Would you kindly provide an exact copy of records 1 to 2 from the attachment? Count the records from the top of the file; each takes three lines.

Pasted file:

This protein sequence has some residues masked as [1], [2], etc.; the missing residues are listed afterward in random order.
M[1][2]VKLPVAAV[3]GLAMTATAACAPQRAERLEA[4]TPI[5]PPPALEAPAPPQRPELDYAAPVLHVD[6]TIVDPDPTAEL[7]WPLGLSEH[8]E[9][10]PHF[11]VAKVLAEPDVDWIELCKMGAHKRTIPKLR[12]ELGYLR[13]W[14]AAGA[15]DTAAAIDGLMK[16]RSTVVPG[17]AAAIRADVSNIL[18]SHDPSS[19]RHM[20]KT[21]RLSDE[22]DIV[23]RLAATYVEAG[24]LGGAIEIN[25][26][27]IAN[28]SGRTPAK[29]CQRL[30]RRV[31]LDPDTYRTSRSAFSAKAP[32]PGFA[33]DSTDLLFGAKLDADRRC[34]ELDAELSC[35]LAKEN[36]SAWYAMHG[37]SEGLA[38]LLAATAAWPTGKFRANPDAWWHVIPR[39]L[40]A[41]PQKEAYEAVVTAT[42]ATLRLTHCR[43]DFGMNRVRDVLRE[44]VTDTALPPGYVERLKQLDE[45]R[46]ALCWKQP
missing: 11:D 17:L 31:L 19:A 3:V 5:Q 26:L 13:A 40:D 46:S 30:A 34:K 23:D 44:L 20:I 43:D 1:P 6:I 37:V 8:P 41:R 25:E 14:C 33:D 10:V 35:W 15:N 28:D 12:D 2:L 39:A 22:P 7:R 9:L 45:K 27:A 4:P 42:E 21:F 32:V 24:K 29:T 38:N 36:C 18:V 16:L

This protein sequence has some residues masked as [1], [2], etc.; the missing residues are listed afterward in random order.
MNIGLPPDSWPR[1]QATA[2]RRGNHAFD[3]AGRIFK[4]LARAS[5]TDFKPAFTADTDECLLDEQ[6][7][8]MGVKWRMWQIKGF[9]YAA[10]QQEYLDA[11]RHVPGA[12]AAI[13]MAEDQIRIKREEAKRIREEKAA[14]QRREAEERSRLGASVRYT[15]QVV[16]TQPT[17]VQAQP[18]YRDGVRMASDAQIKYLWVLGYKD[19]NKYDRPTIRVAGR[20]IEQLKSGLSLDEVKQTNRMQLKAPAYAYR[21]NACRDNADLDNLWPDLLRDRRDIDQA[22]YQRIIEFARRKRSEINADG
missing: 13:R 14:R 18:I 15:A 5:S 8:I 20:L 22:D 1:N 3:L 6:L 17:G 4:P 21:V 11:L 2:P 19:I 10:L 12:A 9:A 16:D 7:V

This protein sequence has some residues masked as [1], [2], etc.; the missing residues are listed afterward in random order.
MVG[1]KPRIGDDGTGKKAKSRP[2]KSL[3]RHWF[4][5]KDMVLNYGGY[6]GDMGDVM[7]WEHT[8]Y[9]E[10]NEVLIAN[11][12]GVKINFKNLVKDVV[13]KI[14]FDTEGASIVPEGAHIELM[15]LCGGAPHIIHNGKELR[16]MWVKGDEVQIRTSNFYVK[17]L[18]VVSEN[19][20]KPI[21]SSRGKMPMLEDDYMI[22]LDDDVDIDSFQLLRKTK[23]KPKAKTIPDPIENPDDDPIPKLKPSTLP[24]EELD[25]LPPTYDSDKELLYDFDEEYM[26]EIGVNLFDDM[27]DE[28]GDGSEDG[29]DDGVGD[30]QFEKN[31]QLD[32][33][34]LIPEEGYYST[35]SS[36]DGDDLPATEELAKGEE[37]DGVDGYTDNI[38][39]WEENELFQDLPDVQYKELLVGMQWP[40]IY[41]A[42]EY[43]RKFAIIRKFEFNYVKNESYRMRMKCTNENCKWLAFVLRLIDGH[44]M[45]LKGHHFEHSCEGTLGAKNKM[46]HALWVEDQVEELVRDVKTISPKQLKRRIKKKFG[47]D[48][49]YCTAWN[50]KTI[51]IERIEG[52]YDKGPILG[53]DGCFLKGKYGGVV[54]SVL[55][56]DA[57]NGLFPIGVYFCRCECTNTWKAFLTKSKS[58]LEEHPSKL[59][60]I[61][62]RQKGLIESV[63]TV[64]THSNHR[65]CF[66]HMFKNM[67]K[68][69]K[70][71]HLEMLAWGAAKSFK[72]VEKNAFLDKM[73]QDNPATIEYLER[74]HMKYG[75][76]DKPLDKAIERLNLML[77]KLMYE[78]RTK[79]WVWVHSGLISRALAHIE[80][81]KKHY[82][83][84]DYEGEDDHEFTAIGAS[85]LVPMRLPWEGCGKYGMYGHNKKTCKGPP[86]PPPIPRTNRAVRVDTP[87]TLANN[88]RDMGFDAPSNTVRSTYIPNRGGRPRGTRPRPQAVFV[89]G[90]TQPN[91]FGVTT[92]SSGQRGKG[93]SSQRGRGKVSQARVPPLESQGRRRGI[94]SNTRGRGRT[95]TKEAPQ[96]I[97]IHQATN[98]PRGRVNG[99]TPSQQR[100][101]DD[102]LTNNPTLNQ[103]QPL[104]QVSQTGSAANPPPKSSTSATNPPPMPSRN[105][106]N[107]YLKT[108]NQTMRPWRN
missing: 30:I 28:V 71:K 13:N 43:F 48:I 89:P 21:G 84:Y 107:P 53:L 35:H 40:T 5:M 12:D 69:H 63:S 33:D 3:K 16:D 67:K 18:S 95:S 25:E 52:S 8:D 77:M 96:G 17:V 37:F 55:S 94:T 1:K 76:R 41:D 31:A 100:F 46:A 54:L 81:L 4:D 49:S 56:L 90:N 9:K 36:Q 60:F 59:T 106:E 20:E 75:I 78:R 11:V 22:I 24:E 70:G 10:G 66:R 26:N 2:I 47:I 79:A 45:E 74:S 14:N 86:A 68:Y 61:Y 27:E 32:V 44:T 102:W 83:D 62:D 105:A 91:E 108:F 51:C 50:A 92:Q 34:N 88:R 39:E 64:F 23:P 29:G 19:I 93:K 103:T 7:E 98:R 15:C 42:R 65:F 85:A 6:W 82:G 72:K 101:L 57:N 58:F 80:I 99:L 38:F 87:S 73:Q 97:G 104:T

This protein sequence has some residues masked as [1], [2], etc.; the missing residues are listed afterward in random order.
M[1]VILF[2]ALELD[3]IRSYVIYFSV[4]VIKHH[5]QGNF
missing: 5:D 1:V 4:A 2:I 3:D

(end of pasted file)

This protein sequence has some residues masked as [1], [2], etc.; the missing residues are listed afterward in random order.
M[1][2]VKLPVAAV[3]GLAMTATAACAPQRAERLEA[4]TPI[5]PPPALEAPAPPQRPELDYAAPVLHVD[6]TIVDPDPTAEL[7]WPLGLSEH[8]E[9][10]PHF[11]VAKVLAEPDVDWIELCKMGAHKRTIPKLR[12]ELGYLR[13]W[14]AAGA[15]DTAAAIDGLMK[16]RSTVVPG[17]AAAIRADVSNIL[18]SHDPSS[19]RHM[20]KT[21]RLSDE[22]DIV[23]RLAATYVEAG[24]LGGAIEIN[25][26][27]IAN[28]SGRTPAK[29]CQRL[30]RRV[31]LDPDTYRTSRSAFSAKAP[32]PGFA[33]DSTDLLFGAKLDADRRC[34]ELDAELSC[35]LAKEN[36]SAWYAMHG[37]SEGLA[38]LLAATAAWPTGKFRANPDAWWHVIPR[39]L[40]A[41]PQKEAYEAVVTAT[42]ATLRLTHCR[43]DFGMNRVRDVLRE[44]VTDTALPPGYVERLKQLDE[45]R[46]ALCWKQP
missing: 11:D 17:L 31:L 19:A 3:V 5:Q 26:L 13:A 40:D 46:S 30:A 34:K 23:D 44:L 20:I 43:D 1:P 6:I 37:V 8:P 41:R 25:E 14:C 33:D 10:V 35:W 15:N 28:D 12:D 2:L 39:A 22:P 7:R 9:L 45:K 27:A 4:P 42:E 21:F 32:V 24:K 29:T 38:N 36:C 18:V 16:L

This protein sequence has some residues masked as [1], [2], etc.; the missing residues are listed afterward in random order.
MNIGLPPDSWPR[1]QATA[2]RRGNHAFD[3]AGRIFK[4]LARAS[5]TDFKPAFTADTDECLLDEQ[6][7][8]MGVKWRMWQIKGF[9]YAA[10]QQEYLDA[11]RHVPGA[12]AAI[13]MAEDQIRIKREEAKRIREEKAA[14]QRREAEERSRLGASVRYT[15]QVV[16]TQPT[17]VQAQP[18]YRDGVRMASDAQIKYLWVLGYKD[19]NKYDRPTIRVAGR[20]IEQLKSGLSLDEVKQTNRMQLKAPAYAYR[21]NACRDNADLDNLWPDLLRDRRDIDQA[22]YQRIIEFARRKRSEINADG
missing: 13:R 14:R 18:I 15:A 5:S 8:I 20:L 22:D 1:N 3:L 6:L 17:G 4:P 21:V 11:L 2:P 19:I 10:L 12:A 9:A 16:D 7:V